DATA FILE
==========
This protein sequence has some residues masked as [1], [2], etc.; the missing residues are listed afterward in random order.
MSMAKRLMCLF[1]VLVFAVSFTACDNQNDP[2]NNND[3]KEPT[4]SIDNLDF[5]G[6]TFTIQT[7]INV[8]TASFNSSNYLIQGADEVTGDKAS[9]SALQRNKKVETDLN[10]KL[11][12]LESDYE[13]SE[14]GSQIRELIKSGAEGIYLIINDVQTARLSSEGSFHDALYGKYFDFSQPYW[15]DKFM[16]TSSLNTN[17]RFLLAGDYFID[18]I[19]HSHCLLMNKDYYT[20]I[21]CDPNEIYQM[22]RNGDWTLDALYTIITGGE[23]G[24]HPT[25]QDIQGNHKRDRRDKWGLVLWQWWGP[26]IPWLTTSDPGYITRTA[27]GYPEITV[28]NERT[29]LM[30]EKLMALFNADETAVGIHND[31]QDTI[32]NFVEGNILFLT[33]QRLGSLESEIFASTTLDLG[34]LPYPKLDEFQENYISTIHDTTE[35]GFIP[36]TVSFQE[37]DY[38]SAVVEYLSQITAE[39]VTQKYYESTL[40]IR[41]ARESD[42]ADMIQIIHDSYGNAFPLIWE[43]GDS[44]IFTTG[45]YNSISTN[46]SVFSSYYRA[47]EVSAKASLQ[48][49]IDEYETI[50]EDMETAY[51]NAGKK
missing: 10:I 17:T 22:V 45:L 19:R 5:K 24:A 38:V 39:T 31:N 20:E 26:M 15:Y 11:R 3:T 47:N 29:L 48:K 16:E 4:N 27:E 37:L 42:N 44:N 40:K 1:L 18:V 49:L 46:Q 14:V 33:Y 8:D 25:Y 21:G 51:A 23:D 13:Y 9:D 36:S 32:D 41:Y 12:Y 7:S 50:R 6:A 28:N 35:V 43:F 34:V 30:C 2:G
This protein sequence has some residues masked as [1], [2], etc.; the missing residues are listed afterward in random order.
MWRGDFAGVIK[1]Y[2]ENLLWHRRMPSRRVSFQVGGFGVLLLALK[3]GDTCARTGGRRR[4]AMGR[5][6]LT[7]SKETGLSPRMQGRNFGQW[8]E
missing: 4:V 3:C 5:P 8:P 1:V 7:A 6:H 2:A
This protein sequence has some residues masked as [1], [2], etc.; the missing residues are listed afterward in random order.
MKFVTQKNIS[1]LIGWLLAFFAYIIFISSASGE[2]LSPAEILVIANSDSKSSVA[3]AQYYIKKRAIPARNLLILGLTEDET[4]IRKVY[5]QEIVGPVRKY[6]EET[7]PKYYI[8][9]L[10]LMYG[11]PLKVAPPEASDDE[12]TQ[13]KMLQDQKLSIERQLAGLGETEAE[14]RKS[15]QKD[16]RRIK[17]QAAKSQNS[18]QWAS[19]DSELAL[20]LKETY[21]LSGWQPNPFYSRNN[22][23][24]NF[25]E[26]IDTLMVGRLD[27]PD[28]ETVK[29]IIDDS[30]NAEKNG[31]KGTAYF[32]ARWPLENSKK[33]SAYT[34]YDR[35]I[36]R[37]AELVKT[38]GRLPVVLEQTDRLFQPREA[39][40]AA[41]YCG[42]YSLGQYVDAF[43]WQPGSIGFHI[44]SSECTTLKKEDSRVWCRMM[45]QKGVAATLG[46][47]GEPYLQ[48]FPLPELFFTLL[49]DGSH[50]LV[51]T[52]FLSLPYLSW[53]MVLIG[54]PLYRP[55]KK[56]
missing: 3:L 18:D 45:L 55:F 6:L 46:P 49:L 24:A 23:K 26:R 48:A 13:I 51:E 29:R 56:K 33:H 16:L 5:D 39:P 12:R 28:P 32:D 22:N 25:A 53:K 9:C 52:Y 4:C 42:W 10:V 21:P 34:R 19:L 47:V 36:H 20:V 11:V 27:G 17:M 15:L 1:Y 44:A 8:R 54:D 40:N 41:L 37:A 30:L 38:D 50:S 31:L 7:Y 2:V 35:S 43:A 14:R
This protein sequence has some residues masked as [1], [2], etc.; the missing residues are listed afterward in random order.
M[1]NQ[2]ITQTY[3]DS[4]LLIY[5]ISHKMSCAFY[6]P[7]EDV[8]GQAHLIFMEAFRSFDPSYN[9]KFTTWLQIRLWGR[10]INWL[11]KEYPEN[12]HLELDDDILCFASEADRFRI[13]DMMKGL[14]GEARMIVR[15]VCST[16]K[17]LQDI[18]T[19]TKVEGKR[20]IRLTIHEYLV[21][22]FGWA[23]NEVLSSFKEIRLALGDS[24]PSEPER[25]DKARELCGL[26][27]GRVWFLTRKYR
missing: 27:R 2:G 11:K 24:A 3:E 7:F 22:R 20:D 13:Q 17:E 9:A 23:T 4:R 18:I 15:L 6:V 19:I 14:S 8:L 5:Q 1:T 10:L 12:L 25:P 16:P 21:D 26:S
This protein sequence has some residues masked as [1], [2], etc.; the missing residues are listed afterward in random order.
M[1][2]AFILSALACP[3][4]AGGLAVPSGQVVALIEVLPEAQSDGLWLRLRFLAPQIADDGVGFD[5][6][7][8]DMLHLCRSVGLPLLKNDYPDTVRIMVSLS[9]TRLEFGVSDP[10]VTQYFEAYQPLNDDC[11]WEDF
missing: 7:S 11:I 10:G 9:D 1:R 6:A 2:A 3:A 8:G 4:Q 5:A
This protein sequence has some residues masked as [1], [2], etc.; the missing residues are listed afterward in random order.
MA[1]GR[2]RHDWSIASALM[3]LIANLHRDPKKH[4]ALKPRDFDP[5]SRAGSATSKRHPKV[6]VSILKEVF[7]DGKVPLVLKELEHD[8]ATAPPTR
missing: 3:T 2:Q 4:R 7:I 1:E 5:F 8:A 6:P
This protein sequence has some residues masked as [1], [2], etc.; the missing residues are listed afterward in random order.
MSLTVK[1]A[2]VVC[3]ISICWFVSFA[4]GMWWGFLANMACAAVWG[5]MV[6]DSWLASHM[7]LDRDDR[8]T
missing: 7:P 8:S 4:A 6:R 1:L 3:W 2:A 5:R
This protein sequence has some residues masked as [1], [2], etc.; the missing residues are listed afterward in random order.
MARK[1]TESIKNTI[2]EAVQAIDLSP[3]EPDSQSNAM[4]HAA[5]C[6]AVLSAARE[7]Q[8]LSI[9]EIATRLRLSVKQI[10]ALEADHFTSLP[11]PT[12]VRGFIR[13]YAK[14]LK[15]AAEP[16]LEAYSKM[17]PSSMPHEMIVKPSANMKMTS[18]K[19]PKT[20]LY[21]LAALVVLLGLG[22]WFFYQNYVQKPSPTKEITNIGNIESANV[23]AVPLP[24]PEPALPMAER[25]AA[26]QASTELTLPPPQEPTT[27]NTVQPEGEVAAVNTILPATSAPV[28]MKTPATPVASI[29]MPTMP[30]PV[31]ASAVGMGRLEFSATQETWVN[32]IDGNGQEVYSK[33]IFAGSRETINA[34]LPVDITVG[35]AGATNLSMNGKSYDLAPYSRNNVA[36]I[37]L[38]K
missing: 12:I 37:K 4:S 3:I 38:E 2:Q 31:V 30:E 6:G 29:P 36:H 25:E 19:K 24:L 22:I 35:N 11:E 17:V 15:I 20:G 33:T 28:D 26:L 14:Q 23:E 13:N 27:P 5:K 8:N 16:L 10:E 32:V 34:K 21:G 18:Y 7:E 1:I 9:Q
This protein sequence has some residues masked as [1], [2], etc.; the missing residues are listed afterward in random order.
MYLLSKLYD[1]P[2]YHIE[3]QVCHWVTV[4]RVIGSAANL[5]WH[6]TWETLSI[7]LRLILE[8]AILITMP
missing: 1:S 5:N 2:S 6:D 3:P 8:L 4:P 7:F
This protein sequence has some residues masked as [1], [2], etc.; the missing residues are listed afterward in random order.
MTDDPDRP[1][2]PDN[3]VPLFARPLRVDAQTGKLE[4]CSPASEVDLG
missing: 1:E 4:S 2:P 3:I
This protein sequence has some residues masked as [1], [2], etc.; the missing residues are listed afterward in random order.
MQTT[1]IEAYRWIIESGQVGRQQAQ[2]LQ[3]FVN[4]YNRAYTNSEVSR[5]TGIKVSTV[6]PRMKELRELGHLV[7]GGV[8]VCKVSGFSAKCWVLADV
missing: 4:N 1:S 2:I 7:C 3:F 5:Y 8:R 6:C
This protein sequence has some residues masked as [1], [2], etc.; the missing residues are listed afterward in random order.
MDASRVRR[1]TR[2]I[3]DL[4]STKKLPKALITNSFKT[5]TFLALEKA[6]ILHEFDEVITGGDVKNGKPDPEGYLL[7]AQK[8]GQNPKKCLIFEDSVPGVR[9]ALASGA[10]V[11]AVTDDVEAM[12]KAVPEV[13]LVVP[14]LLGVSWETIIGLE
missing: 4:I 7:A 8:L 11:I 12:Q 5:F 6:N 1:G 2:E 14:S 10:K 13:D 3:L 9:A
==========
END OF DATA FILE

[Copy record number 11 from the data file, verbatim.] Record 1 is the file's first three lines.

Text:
This protein sequence has some residues masked as [1], [2], etc.; the missing residues are listed afterward in random order.
MQTT[1]IEAYRWIIESGQVGRQQAQ[2]LQ[3]FVN[4]YNRAYTNSEVSR[5]TGIKVSTV[6]PRMKELRELGHLV[7]GGV[8]VCKVSGFSAKCWVLADV
missing: 4:N 1:S 2:I 7:C 3:F 5:Y 8:R 6:C